This story was written by Anne E. Kornblut.
Even as one of Barack Obama's most famous surrogates, Caroline Kennedy tried to avoid attention on the presidential campaign trail, forgoing big rallies for more modest tasks such as carrying a clipboard to register voters and walking through a flea market to shake hands.
Famously private, Kennedy nonetheless emerged during the Obama campaign as a political force of her own. Along the way, friends and colleagues say, she discovered that she had a higher tolerance than she thought for public appearances and a long-dormant desire for public service.
Now, Kennedy, 51, the only surviving child of former president John F. Kennedy, is the front-runner to assume the Senate seat in New York once held by her uncle Robert F. Kennedy and soon to be relinquished by Hillary Rodham Clinton.
Although there are other contenders for the job, establishment figures have quickly closed ranks around Kennedy. Yesterday, Senate Majority Leader Harry M. Reid (D-Nev.) became the latest to voice his support for having New York Gov. David A. Paterson (D) appoint Kennedy to replace Clinton when she becomes Obama's secretary of state.
Trying to explain the political ambitions of Kennedy, who was sheltered from the glare of publicity after her father's assassination in 1963 and has rarely emerged from it since, several people close to her said yesterday that she had long expressed a desire for a more active public life.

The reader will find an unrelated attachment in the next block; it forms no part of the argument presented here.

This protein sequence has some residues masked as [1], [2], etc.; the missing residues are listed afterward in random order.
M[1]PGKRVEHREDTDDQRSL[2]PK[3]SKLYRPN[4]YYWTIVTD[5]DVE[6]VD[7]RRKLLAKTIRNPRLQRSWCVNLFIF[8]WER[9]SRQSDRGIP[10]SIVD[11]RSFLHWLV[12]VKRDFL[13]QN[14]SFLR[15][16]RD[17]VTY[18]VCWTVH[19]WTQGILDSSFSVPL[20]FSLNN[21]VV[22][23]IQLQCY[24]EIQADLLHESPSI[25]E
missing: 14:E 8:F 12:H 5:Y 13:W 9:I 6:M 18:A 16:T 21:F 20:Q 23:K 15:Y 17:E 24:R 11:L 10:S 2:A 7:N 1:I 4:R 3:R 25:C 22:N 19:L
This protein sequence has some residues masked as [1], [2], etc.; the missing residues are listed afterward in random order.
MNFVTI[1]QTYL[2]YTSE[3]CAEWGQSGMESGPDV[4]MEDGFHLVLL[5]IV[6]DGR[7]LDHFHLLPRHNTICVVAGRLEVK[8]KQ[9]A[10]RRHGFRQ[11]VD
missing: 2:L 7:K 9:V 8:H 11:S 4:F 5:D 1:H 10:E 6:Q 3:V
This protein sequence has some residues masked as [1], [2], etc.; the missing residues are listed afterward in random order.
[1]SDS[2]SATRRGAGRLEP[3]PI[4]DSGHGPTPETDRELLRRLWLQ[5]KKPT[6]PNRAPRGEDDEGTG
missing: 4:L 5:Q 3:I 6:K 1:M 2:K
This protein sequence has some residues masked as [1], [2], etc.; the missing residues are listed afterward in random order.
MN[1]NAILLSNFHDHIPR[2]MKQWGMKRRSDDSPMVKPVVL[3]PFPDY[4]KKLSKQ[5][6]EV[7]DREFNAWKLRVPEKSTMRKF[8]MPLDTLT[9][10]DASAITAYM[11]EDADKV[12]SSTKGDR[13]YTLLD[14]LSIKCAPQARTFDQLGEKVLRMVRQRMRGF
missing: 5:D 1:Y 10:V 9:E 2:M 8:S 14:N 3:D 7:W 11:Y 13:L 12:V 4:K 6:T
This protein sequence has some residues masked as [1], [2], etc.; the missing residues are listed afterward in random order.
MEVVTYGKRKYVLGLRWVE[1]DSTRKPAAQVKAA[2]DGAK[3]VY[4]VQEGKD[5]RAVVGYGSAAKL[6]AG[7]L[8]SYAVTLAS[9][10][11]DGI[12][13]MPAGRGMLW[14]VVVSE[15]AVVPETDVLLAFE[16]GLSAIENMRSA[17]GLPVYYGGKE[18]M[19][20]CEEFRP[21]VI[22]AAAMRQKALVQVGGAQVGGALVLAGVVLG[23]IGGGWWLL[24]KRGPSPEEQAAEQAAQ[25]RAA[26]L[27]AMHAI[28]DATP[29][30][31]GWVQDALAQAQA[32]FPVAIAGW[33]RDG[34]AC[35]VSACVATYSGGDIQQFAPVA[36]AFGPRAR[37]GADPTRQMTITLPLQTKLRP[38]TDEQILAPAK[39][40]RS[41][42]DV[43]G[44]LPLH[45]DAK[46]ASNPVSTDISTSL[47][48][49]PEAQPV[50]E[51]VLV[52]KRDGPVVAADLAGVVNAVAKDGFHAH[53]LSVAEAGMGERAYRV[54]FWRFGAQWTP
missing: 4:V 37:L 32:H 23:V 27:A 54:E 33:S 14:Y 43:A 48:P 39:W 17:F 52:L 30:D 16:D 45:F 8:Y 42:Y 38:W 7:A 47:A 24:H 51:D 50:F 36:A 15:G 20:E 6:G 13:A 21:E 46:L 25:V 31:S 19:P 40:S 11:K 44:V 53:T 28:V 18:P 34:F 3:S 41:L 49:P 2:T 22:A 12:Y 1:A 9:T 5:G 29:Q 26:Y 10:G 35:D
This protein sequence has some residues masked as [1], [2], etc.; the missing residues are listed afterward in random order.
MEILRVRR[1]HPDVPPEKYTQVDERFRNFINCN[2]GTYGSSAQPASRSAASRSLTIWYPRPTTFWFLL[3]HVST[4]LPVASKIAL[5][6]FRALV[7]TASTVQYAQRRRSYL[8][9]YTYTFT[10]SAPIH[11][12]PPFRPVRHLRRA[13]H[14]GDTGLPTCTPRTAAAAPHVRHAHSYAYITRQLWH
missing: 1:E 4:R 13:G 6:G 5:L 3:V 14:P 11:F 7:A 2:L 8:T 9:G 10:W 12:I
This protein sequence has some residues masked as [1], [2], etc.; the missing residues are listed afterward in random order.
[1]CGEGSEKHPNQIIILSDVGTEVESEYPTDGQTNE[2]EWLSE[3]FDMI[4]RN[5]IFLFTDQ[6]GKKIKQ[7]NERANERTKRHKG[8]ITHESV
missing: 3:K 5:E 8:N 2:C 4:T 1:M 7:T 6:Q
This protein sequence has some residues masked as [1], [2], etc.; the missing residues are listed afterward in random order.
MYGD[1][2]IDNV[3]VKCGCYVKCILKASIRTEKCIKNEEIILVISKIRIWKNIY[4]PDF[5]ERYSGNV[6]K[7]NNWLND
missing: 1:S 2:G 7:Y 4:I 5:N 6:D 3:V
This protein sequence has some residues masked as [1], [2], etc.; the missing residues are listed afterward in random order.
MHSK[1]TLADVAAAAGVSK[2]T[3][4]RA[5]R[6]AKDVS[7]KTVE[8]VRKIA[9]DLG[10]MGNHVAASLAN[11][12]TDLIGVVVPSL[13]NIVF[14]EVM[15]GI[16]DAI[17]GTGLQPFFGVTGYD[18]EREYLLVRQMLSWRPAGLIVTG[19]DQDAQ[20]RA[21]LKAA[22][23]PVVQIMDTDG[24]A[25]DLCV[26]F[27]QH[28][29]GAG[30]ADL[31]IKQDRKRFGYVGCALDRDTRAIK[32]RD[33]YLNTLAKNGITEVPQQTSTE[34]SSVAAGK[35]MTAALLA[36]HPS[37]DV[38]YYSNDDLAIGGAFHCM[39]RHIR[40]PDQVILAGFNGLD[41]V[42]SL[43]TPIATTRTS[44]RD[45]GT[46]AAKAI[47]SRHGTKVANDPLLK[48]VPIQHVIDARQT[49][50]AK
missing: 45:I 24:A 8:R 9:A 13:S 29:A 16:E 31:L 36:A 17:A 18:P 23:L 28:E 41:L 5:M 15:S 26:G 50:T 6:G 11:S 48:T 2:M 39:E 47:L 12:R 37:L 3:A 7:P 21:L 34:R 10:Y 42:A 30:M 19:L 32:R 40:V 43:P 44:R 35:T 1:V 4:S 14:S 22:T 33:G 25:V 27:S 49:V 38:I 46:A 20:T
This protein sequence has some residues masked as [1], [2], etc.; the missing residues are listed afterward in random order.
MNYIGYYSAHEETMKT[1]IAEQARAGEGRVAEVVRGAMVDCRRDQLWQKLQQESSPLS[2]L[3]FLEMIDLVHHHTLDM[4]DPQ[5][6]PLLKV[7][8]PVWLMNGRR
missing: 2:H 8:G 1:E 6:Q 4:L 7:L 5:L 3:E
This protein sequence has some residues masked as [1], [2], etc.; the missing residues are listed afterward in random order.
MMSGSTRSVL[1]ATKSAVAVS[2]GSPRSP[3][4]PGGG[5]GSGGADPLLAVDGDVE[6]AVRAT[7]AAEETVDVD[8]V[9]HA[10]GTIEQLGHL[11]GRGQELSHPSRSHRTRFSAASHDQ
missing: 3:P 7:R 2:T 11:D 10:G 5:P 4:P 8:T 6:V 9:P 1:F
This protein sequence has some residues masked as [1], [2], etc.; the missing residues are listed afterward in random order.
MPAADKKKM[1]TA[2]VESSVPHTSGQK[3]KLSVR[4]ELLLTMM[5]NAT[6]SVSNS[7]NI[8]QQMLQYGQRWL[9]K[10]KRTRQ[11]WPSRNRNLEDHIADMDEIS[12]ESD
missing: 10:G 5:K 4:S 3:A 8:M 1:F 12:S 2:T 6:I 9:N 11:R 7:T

Joel I. Klein, chancellor of the New York City Department of Education and a Kennedy confidant, said he had a conversation with her eight years ago in which "it seemed to me she was now ready to start moving back into the public sector." The Obama campaign, he said, "was obviously a major turning point," adding that it "probably surprised" Kennedy how much she enjoyed the campaigning.
"Certainly this year she's played a very significant role in the presidential campaign, and I think that has very much crystallized her interest in serving," said John Shattuck, chief executive of the John F. Kennedy Presidential Library Foundation in Boston, who has worked with her since 2001. "But this is something that's been a long time coming."
Most of the country has caught only occasional glimpses of Kennedy's evolution from a young girl, shielded by her mother after her father's death, to a poised, intellectual mother of three who is devoted to quiet reflection and philanthropic causes. Her life, led mostly in New York City, has been marked by her family's tragedies, including the death of her brother, John F. Kennedy Jr., in a plane crash in 1999, and her uncle Edward M. Kennedy's battle with brain cancer.
A lawyer and the author of several books, Kennedy is perhaps most acclaimed for raising tens of millions in private money for the New York City school system. She works with multiple foundations, playing an active role in the Kennedy library and the Institute of Politics at Harvard University. She has dipped in and out of the public eye over the years; she was sometimes referred to by her married name, Schlossberg, and at other times just as Kennedy, which, an aide said yesterday, is what she prefers.
Although she has been an important symbol in Democratic politics throughout her life, and participated in tributes to the Kennedy family in earlier party conventions, it was not until the 2008 primaries that she exerted her own influence in a forceful way. On the heels of Obama's major victory in the South Carolina Democratic primary in late January, Kennedy added to his momentum in a way that would be unstoppable, declaring on the opinion pages of the New York Times: "I have never had a president who inspired me the way people tell me that my father inspired them." It was the first time she had endorsed a presidential candidate in the primaries since her uncle Ted ran in 1980.